When the new HST was announced, many clients called me to ask questions about how they would be affected. I still have conversations with people who still unwittingly believe HST is applied to the purchase price of a home. So, to avoid similar confusion regarding the new mortgage regulations, I thought I would do my best to clarify the issue.
1) Reduce the maximum amortization period of a mortgage from 35 years down to 30 years.
2) Maximum advance on refinancing your home is reduced from 90% to 85%.
3) Government will no longer insure secured lines of credit (HELOC or home equity lines of credit)
By reducing the amortization, the government acknowledges that Canadians are paying too much money in interest payments. Going from 35 years down to 30 years will also allow Canadians to build more equity in their homes quicker and help pay off mortgages in a shorter period of time, thus giving Canadians more financial freedom in retirement. There will still be some non-bank lenders that will offer 35 year products, so altering the amortization period should not cause anyone to panic. Paying less interest on your mortgage should be your goal, but this regulation will not drastically affect those who are considereing a purchase in the near future. This regulation is to take effect on March 18, 2011.
By reducing the maximum advance on refinancing from 90% to 85%, the government is discouraging Canadians from using their homes as an ATM. As we saw with our friends in the states, many took out all the equity out of the house to buy cars, boats, vacations, etc.... and we know what happened to our southern neighbours. This is a great regulation to protect us from getting over our heads. The government has identified that Canadian personal debt is reaching critical levels and by rediucing the amount of money you can take out on your home will only encourage people to pay down their mortgage quicker. This regulation will also take effect on March 18, 2011.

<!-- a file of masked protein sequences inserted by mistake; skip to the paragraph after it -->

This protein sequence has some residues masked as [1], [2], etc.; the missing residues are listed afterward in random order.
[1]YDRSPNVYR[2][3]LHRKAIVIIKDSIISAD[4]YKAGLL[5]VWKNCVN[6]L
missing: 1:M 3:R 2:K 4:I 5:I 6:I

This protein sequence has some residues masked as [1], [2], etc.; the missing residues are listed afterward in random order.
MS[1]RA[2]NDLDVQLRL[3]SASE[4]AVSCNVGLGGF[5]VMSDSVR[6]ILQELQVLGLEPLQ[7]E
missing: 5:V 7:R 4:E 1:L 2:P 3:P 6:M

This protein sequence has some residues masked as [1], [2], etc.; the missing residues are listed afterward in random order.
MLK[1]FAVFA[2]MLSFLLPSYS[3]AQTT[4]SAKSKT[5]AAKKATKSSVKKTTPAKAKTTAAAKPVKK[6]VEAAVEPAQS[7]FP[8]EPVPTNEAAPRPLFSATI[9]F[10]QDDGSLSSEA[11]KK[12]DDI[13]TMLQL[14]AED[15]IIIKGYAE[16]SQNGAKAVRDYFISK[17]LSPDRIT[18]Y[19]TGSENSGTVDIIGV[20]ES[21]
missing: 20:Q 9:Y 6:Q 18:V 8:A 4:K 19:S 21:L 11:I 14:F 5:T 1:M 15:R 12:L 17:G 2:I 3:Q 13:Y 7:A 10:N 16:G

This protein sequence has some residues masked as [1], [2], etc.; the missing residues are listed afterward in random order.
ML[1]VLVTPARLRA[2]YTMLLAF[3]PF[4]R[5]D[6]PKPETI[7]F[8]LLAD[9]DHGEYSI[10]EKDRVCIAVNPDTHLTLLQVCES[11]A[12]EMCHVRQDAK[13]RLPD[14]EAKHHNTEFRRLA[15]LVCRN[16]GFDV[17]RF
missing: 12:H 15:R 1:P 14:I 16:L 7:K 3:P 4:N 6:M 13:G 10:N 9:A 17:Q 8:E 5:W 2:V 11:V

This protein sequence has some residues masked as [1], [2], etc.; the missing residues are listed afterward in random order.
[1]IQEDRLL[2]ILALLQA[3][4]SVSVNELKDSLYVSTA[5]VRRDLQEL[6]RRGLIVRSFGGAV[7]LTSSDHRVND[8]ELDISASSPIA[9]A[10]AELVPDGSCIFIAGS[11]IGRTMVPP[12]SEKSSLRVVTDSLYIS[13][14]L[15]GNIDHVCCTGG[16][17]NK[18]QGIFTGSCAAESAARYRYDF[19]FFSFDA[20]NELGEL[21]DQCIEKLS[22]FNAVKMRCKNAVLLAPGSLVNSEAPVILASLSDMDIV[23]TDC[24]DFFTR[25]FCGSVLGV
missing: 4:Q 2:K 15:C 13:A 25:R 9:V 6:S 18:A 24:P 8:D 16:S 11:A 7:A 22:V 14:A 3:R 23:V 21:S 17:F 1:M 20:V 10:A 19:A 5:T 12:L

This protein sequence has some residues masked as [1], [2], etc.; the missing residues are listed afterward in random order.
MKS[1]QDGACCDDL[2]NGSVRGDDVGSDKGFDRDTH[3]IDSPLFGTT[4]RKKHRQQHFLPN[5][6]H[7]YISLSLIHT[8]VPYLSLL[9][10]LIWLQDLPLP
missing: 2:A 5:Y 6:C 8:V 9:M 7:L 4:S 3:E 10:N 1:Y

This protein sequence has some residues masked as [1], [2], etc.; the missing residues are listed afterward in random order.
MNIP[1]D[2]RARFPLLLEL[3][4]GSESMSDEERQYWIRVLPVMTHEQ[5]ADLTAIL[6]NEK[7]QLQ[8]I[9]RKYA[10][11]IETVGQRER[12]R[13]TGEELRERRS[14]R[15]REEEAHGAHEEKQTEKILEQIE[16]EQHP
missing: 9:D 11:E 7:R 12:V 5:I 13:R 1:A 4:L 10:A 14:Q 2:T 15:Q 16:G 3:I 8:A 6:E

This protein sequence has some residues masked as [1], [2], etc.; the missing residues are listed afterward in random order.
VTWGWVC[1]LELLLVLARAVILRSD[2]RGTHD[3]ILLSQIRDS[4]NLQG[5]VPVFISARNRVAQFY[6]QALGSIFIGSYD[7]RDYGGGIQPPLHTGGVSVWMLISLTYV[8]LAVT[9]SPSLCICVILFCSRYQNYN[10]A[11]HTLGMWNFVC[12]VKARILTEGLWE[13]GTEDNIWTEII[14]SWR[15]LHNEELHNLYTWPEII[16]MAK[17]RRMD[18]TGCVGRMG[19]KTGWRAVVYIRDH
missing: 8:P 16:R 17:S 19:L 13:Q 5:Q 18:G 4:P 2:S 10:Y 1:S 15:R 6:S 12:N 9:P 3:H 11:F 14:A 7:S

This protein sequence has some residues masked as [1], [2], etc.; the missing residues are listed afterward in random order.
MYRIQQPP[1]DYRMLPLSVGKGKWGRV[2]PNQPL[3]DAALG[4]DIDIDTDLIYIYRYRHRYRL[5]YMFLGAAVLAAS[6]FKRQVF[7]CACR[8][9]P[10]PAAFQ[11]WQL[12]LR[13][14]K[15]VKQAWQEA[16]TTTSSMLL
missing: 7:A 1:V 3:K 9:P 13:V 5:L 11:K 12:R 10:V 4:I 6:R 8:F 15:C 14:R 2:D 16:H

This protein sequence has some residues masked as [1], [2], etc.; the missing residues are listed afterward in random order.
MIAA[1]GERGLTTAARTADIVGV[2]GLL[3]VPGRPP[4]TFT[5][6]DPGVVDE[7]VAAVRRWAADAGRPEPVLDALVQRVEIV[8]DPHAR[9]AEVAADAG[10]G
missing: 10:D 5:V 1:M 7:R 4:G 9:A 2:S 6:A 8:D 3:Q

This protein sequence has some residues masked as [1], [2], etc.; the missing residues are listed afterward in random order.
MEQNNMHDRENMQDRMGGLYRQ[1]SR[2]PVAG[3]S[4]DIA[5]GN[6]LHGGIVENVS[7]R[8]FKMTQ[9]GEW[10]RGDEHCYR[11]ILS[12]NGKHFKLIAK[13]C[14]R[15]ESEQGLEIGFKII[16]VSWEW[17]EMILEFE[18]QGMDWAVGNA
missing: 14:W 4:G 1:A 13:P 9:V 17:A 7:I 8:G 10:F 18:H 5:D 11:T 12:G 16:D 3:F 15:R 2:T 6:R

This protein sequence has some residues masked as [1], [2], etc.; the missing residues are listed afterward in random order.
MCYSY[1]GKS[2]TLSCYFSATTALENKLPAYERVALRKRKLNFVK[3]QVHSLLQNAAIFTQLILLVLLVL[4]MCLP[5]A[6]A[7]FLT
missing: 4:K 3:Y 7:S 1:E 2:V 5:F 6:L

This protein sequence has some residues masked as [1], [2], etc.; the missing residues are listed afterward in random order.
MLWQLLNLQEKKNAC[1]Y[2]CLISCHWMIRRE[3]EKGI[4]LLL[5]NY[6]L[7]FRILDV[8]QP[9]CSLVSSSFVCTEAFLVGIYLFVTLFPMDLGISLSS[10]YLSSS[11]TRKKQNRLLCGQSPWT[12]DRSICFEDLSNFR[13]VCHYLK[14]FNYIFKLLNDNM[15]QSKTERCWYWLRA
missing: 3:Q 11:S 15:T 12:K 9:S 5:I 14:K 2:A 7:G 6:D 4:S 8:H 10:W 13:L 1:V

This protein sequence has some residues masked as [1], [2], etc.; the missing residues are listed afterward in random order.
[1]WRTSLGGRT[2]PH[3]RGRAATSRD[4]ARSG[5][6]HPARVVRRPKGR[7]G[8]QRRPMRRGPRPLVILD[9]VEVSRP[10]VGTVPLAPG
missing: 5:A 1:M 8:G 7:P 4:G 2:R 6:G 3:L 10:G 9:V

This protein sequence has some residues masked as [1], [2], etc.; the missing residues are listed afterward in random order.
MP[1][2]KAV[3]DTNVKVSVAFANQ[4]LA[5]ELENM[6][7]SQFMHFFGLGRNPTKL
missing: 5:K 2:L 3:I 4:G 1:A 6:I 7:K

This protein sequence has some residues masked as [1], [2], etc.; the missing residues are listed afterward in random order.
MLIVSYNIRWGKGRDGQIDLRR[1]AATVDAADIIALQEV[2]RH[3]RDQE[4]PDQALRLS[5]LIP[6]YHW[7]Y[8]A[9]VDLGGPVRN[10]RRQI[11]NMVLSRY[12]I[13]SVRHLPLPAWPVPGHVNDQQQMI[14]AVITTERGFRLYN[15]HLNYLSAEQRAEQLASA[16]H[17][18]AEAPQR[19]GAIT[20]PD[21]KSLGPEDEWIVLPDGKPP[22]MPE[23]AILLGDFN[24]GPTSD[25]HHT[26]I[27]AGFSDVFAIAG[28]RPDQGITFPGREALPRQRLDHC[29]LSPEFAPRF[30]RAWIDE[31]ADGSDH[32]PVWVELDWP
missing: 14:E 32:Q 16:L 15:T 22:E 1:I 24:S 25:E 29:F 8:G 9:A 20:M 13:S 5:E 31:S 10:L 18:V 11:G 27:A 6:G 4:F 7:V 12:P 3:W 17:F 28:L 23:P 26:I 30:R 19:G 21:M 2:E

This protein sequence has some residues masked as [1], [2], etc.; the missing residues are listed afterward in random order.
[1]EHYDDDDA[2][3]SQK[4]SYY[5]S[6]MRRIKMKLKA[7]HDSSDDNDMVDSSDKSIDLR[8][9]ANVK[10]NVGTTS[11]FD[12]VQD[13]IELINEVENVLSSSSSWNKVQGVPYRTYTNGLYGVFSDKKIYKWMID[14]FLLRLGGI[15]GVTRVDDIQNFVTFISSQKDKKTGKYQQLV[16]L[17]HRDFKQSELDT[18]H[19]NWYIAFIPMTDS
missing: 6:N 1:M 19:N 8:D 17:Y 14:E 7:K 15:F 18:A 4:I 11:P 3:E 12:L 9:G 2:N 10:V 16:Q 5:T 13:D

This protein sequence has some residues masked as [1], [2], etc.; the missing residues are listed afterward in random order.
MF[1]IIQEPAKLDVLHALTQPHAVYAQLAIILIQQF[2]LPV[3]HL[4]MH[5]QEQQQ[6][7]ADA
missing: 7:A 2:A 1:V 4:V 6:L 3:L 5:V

Even thought the government will no longer secure these HELOCs, not many of us will be affected by this anyway. As consumers, we usually opt for the more traditional type mortgage making this regulation irrelevant to most of us. The first regulation, shortened amortization, will impact the majority, but that will only be a slight impact. With the government keeping the minimum down payment at 5% should keep home buying very attainable.
These changes have been instituted in attempts to reduce household debt and to change how Canadians have been refinancing their properties. There will still be many mortgage products available to the public once these regulations take effect. If you are considering buying a home or refinancing your current home, you may want to consult a mortgage specialist to examine all of your options.
If you would like to sit down and discuss this further to see how you may be affected, you can always drop by Century 21 Miller and ask for Sean Kavanagh. I would be more than happy to help.